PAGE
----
Perich, 45, curator in the division of culture and arts at the Smithsonian Institution’s National Museum of American History, said her husband keeps a garden in the back yard. “Because we’re history people, we’re always digging up stuff. Sometimes animal bones, pieces of china, tiny bottles, piece of toys from the 1920s and 1930s,” she said.

Old Town Laurel — about 20 miles northeast of the District and 20 miles southwest of Baltimore — has a diverse housing stock that includes not only Victorians but also brick ranchers, Cape Cods, bungalows and split-levels. (Evy Mages/FOR THE WASHINGTON POST)

A handful of the historic churches around Old Town are still around. St. Mary of the Mills Catholic Church, built in 1890, was the first Jesuit mission from Georgetown University. A few blocks east, Capron lent his support in the establishment of St. Philip’s Episcopal. In the steeple over the bright-red front door rests a bell that was first housed at St. Paul’s in Baltimore. During the War of 1812, it pealed to warn that the British were on the move.

History also abounds at the east end of Main Street. On a tiny bluff stands the red-brick Baltimore and Ohio Railroad depot. The vintage 1884 structure continues in regular use for passengers bound for the District and Baltimore on MARC’s Camden Line. It was designed by Francis Baldwin, who designed the rear wing of the State House in Annapolis.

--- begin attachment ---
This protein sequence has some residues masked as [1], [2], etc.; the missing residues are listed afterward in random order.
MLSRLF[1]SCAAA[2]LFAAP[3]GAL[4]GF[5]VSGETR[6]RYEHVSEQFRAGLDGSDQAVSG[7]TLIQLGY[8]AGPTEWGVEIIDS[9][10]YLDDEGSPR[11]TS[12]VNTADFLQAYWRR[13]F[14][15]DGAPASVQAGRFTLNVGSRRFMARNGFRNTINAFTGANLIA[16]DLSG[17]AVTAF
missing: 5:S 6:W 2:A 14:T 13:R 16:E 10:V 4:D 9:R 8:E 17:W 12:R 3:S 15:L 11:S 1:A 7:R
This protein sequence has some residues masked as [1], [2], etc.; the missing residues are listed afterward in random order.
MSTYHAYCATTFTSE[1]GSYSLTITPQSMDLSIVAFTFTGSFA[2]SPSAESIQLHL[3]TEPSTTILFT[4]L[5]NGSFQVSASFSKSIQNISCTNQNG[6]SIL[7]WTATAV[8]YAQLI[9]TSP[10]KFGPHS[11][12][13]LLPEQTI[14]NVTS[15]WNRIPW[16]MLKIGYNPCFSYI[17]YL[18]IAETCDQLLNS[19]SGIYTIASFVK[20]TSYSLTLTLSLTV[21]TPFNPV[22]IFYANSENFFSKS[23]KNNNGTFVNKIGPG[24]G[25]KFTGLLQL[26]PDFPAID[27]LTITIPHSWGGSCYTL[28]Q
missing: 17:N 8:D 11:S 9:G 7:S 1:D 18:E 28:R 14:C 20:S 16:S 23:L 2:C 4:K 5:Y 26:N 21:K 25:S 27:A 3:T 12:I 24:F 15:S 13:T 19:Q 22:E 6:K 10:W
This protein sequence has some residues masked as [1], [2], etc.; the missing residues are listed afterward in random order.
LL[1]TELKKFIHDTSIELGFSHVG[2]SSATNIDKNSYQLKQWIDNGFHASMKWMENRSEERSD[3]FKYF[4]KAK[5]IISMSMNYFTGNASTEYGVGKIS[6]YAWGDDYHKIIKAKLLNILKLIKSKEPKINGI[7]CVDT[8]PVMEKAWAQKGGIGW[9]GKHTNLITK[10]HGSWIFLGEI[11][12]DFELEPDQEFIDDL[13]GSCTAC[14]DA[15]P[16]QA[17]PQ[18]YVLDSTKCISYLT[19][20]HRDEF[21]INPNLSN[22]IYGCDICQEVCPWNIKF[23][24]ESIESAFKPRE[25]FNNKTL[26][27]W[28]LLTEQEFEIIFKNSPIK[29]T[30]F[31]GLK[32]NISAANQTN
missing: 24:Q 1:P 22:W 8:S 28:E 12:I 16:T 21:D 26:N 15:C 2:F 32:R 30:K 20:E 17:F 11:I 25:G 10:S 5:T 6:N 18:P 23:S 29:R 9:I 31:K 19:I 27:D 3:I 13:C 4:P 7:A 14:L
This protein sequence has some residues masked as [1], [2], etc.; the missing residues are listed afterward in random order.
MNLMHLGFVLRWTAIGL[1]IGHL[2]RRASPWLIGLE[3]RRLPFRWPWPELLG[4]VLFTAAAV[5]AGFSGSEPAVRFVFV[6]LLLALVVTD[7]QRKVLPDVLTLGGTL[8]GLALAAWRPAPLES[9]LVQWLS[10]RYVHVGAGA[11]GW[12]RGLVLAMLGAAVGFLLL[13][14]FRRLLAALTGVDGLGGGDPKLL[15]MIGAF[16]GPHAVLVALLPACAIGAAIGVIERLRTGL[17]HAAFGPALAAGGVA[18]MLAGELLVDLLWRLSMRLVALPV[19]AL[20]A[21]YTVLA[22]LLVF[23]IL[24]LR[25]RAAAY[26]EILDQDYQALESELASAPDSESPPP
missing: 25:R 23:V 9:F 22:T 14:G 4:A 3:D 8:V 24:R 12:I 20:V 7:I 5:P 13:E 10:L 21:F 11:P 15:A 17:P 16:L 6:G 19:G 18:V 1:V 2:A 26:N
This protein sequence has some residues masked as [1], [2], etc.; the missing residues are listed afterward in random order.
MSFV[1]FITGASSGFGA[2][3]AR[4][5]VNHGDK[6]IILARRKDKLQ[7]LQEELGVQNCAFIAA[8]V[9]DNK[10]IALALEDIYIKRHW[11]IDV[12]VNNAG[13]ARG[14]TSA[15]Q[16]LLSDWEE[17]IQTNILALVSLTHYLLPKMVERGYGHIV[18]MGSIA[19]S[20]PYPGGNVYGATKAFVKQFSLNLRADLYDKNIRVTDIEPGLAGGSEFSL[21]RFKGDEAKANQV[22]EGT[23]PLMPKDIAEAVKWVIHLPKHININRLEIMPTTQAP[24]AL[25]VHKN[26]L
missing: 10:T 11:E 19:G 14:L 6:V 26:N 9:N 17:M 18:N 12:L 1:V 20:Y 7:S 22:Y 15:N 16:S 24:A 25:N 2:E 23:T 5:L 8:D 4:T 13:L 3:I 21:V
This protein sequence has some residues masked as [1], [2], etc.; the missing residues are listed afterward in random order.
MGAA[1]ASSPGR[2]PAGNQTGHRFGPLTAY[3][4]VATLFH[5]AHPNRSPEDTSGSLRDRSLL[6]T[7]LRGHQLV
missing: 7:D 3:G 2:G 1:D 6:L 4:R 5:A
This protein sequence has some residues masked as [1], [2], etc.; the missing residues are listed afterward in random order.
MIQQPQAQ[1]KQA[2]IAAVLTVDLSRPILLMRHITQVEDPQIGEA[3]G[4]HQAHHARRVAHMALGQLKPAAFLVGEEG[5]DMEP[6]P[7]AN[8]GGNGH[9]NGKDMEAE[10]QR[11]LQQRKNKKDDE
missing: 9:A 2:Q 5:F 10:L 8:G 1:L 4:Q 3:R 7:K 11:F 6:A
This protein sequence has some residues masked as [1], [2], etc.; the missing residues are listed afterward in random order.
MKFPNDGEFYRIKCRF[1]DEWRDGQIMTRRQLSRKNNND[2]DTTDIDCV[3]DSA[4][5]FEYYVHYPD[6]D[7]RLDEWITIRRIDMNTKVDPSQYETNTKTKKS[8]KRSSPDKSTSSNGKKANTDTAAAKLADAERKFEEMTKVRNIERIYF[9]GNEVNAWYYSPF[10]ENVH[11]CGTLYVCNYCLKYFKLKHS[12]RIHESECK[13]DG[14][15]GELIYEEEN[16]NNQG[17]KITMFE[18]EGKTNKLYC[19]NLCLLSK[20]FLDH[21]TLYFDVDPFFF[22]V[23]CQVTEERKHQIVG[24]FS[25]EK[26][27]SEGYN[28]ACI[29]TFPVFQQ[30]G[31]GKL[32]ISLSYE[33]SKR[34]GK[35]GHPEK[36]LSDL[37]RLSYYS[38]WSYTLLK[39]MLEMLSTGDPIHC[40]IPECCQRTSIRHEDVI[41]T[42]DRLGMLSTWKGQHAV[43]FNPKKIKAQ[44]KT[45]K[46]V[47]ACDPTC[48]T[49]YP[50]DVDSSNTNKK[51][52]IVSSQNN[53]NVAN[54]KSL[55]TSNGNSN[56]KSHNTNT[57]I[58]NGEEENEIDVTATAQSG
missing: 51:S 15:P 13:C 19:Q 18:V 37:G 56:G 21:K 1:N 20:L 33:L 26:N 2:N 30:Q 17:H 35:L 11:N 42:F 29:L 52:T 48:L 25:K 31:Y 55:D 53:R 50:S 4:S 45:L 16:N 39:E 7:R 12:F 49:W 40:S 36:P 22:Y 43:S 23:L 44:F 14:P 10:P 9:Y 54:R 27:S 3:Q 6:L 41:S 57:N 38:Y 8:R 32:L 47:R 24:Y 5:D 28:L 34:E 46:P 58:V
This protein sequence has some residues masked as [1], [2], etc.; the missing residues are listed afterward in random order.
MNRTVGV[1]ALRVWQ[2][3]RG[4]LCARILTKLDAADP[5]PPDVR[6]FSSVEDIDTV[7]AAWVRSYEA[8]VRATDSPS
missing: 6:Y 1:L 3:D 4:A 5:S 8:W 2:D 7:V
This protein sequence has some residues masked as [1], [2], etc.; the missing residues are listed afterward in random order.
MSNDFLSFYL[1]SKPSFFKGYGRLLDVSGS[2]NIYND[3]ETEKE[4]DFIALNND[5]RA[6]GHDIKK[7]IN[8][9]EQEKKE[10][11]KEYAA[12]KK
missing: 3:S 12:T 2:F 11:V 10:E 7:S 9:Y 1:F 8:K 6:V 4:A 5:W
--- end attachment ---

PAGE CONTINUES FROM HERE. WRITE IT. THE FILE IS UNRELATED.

“The biggest thing I’ve learned is that they really appreciate their town,” said Tabitha Clark, co-owner of the new More Than Java store on Main Street. “This historic part is like a big family, and they hold tight to that. They come here, they meet. Everybody knows each other. It has such a family vibe.”

Living there:
Old Town Laurel covers a stretch of about a mile directly south of the Patuxent River, along Main and Montgomery streets roughly from Patuxent Road on the west to Washington Boulevard (U.S. Route 1) on the east. The historic district’s boundaries are jagged, but it covers the same territory.

In the past 12 months, 16 homes were sold in the historic district — six of them foreclosures, fixer-uppers or short sales — at prices ranging from $154,900 for a four-bedroom, one-bathroom Victorian to $349,000 for a four-bedroom, two-bath Colonial, said Jim Fischetti, an agent with Keller Williams Realty in Columbia. There are two active listings: a four-bedroom, three-bath Colonial priced at $309,875 and a five-bedroom, three-bath Colonial priced at $359,900.

Four houses are under contact, at prices ranging from $114,900 for a two-bedroom, two-bath Colonial to $379,000 for a four-bedroom, two-bath Victorian.

Laurel Elementary, Dwight D. Eisenhower Middle and Laurel High, as well as the private St. Mary of the Mills School and St. Vincent Pallotti High.

The neighborhood is served by Metrobus and Central Maryland Regional Transit buses and the Laurel MARC commuter-rail station.

Over the past eight months, according to the Laurel police, the historic district has had one armed robbery, 10 burglaries, 10 assaults and seven motor-vehicle thefts.

Tony Glaros is a freelance writer.